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Massachusetts Lawmakers Delay Recreational Cannabis Retail by Six Months

Lawmakers claim they need more time to tinker with legalization, leaving eager New England tokers with a longer wait for cannabis retail shops.

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One of eight states to legalize some form of cannabis use back in November, Massachusetts has suddenly found itself as a recreational marijuana pioneer in the Northeastern United States. But last Wednesday, state lawmakers announced that there would be a six-month delay for the retail sale of recreational cannabis. 

The legislators claim that they need more time to tinker with the ballot measure that was approved by voters during last month’s election. While cannabis shops were originally required to wait until January 2018 to legally obtain the requisite licensing to open, the state’s House and Senate voted to push that date back six months to July 1 instead. Massachusetts’ Governor Charlie Baker (R) is expected to approve the delay bill into law.  

According to Massachusetts Senate President Stan Rosenberg, the reason for the delay is to better ensure public health and safety:


“This short delay will allow the necessary time for the legislature to work with stakeholders on improving the new law. Luckily, we are in a position where we can learn from the experiences of other states to implement the most responsible recreational marijuana law in the country," he said in the a statement.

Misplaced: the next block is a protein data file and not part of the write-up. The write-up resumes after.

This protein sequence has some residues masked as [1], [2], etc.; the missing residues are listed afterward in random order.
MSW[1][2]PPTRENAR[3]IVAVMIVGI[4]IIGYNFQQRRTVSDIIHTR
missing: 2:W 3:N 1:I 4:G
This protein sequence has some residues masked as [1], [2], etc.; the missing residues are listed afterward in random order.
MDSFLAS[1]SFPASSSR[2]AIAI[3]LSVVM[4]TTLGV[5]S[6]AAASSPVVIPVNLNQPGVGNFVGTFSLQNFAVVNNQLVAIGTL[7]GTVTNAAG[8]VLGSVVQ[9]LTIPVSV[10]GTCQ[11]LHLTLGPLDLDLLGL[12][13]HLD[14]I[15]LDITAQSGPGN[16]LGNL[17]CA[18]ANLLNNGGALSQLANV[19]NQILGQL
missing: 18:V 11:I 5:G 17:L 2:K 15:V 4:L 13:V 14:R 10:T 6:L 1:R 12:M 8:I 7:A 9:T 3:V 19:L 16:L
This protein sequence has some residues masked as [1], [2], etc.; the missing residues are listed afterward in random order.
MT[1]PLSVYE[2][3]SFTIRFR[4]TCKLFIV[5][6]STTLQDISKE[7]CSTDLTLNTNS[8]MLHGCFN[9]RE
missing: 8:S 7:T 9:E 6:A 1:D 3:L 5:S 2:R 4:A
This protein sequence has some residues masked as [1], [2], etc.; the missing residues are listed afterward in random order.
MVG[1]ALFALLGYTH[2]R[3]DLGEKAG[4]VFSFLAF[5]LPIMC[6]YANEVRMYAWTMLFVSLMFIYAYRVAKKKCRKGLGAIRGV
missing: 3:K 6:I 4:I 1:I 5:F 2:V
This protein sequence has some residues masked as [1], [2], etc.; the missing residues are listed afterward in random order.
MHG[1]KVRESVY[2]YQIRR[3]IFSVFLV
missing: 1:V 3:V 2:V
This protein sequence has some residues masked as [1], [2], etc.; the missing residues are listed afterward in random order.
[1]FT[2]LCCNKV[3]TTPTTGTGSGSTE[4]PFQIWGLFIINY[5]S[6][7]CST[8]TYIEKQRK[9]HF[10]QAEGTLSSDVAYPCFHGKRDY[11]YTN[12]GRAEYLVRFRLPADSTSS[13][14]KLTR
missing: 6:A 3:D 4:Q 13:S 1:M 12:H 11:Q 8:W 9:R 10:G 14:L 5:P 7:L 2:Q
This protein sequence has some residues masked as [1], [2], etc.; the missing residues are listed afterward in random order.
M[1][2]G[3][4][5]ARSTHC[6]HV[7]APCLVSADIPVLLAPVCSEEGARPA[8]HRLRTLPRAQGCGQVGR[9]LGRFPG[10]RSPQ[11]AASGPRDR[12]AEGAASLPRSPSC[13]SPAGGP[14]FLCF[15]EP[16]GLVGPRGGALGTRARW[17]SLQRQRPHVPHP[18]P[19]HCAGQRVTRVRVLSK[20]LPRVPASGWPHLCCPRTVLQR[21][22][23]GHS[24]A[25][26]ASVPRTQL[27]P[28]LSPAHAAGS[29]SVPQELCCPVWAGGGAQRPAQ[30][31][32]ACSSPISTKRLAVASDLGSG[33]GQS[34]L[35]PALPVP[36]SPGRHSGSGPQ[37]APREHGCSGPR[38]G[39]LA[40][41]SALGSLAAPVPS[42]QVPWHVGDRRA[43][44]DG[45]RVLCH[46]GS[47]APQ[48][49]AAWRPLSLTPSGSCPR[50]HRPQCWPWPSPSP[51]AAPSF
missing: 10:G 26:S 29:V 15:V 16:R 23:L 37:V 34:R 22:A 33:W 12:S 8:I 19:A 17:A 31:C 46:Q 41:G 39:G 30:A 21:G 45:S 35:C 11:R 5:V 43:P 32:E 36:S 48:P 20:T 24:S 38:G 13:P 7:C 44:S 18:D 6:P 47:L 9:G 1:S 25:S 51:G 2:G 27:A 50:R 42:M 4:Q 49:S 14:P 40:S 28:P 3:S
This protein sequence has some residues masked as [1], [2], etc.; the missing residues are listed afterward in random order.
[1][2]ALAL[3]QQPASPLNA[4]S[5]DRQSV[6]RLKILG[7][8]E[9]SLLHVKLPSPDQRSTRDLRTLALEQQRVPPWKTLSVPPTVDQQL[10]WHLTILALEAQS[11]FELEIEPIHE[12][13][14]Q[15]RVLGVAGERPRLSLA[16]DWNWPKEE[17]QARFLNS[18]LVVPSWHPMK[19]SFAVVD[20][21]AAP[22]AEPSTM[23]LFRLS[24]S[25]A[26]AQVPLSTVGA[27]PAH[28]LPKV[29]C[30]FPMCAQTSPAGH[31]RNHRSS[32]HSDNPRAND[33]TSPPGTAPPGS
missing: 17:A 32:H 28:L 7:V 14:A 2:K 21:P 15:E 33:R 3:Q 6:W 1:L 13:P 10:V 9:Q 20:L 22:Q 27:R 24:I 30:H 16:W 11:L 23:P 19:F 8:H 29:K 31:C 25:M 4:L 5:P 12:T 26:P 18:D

The announcement has ruffled the feathers of many cannabis advocates in the state, none of whom were alerted about the legislation until Tuesday night. The bill has faced harsh criticism as it leaves residents in an awkward position where they can legally possess cannabis, but have nowhere to purchase it lawfully.   

Aside from the delay on recreational cannabis retail, the state has had a decent track record when it comes to treating marijuana users as law-abiding citizens. Massachusetts recently deemed it unlawful for police to pull over people on suspicion of marijuana possession. Additionally, many New England residents have looked at cannabis as a tool to help fight the devastating opioid problem that has run rampant through the area.

Still, the six-month delay is both an annoyance and potentially troublesome, as the black market seems to be the only sector that benefits from this decision. Since the government seems unsure of how to implement the will of their constituents, advocates in Massachusetts have a reason to worry about the future of recreational cannabis in their state. Let’s just hope this recently approved delay isn’t just the first step in a plan to prevent recreational legalization from going into full effect.  

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